By synthesizing the above findings, this paper presents an automatic diagnosis method based on adaptive multiband filter and the SAE multiclassification model. Results of the engineering and comparison experiments prove the effectiveness and accuracy of the proposed automatic diagnosis method. The innovations of this study are summarized as follows:(1)In the adaptive multiband filter, a search threshold is designed to accurately extract the actual rotating frequency, and the deflection coefficient is set to ensure that the harmonics are within the optimal extraction range(2)The SAE multiclass diagnosis model is built to adaptively extract the deep features of the vibrational signal and to realize an automatic diagnosis of rotating machinery structural faults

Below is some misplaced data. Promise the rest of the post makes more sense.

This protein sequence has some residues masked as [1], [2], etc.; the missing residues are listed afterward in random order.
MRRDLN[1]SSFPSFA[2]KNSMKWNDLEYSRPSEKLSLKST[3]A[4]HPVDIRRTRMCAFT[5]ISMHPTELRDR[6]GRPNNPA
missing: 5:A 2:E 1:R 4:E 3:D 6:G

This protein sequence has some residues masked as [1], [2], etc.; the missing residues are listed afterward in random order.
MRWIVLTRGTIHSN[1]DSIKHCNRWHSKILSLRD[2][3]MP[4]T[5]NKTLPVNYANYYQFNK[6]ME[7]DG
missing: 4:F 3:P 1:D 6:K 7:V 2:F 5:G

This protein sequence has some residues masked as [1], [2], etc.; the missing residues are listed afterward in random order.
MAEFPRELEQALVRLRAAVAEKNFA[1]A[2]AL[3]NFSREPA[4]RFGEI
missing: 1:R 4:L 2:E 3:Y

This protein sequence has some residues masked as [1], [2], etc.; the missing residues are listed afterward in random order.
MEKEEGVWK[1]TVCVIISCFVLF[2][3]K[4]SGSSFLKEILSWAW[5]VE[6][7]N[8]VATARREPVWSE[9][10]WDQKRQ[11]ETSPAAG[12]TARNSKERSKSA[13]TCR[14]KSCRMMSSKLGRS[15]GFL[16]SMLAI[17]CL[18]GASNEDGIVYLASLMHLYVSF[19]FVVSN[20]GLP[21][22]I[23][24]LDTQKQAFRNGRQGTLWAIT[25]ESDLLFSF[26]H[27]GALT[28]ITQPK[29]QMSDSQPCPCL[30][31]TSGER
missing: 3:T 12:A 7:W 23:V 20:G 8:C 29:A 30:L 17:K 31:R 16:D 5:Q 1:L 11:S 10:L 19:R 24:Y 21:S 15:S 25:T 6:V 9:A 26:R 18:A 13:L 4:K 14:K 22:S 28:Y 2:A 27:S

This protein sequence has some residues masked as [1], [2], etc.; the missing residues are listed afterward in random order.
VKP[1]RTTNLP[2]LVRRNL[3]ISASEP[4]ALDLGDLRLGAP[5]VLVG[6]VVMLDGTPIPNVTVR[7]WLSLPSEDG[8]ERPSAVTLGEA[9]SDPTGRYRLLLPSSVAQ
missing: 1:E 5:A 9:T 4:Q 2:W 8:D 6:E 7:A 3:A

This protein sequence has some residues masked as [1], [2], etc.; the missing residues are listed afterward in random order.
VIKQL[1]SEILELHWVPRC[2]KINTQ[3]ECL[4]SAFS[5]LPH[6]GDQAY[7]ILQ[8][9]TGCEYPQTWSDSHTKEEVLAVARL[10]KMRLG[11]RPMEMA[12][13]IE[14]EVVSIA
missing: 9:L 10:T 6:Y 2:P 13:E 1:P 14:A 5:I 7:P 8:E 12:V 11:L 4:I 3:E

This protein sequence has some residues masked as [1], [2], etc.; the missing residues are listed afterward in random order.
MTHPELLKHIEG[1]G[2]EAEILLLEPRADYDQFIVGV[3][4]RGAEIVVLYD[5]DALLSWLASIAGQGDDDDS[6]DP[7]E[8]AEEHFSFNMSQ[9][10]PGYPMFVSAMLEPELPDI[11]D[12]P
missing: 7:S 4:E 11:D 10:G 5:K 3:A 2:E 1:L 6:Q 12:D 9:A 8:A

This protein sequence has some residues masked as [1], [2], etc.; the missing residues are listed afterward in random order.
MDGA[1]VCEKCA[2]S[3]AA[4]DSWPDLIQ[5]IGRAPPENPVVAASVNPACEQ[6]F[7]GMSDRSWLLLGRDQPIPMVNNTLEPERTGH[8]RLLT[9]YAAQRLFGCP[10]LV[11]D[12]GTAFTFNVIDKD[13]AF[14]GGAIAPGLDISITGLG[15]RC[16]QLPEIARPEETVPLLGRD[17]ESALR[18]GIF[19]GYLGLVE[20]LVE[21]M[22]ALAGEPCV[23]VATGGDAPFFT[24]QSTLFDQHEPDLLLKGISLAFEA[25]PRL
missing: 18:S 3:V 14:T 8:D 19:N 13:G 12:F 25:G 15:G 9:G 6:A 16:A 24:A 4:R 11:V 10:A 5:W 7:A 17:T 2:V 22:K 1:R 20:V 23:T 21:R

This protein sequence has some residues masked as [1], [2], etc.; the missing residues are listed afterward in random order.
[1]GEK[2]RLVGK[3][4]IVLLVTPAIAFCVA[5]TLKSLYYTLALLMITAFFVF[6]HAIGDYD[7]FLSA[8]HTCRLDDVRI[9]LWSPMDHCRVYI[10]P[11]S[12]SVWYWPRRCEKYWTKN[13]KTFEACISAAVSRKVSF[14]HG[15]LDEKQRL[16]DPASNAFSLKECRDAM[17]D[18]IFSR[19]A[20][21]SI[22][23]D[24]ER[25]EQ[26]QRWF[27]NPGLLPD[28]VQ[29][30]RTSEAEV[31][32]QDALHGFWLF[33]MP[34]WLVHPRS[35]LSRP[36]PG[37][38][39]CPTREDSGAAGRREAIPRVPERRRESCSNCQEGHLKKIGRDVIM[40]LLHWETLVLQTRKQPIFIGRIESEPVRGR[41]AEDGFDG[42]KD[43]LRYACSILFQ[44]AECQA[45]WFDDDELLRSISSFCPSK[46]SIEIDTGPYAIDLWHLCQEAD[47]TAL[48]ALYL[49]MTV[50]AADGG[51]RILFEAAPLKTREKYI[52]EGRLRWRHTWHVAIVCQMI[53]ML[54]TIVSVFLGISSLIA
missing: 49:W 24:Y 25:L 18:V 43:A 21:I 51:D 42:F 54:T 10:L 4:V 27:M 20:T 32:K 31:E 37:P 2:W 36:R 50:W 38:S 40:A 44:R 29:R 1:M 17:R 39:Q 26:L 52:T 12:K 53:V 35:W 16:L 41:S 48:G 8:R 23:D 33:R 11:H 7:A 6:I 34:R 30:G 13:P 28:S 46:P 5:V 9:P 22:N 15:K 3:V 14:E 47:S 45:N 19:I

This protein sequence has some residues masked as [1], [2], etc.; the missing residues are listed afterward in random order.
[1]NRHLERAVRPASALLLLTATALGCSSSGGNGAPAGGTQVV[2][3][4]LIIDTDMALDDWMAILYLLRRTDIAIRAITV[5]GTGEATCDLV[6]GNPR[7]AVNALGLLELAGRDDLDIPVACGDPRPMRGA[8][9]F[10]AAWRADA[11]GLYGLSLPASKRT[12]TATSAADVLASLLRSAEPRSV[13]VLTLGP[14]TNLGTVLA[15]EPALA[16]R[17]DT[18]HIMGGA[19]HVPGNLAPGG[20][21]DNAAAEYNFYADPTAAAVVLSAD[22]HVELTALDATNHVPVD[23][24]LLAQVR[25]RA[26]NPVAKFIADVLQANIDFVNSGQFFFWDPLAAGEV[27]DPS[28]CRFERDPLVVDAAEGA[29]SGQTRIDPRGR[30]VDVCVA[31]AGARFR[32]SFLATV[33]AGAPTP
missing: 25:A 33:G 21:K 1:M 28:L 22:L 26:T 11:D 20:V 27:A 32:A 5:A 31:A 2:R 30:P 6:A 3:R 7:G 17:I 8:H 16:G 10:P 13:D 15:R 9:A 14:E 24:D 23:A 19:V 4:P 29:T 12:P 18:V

The rest of this paper is organized as follows. Section 2 introduces the rotating machinery simplified model and its structure fault features. Section 3 presents the adaptive multiband filter. Section 4 describes the SAE classification model. Section 5 presents the rotating machinery structural faults automatic diagnosis method. Section 6 presents the experimental results. Section 7 concludes the paper.

2. Structural Faults Background

Couplings, connecting shafts, bolts, and support bases are critical mechanical parts of a rotating machinery. When faults appear in these mechanical structures, especially in high-precision equipment, the machinery will be damaged in serious cases. Figure 1(a) shows a simplified model of a rotating machinery, whose common structural faults include coupling looseness, angular misalignment (Figure 1(b)), dynamic load imbalance (Figure 1(c)), static load imbalance (Figure 1(d)), and pedestal looseness.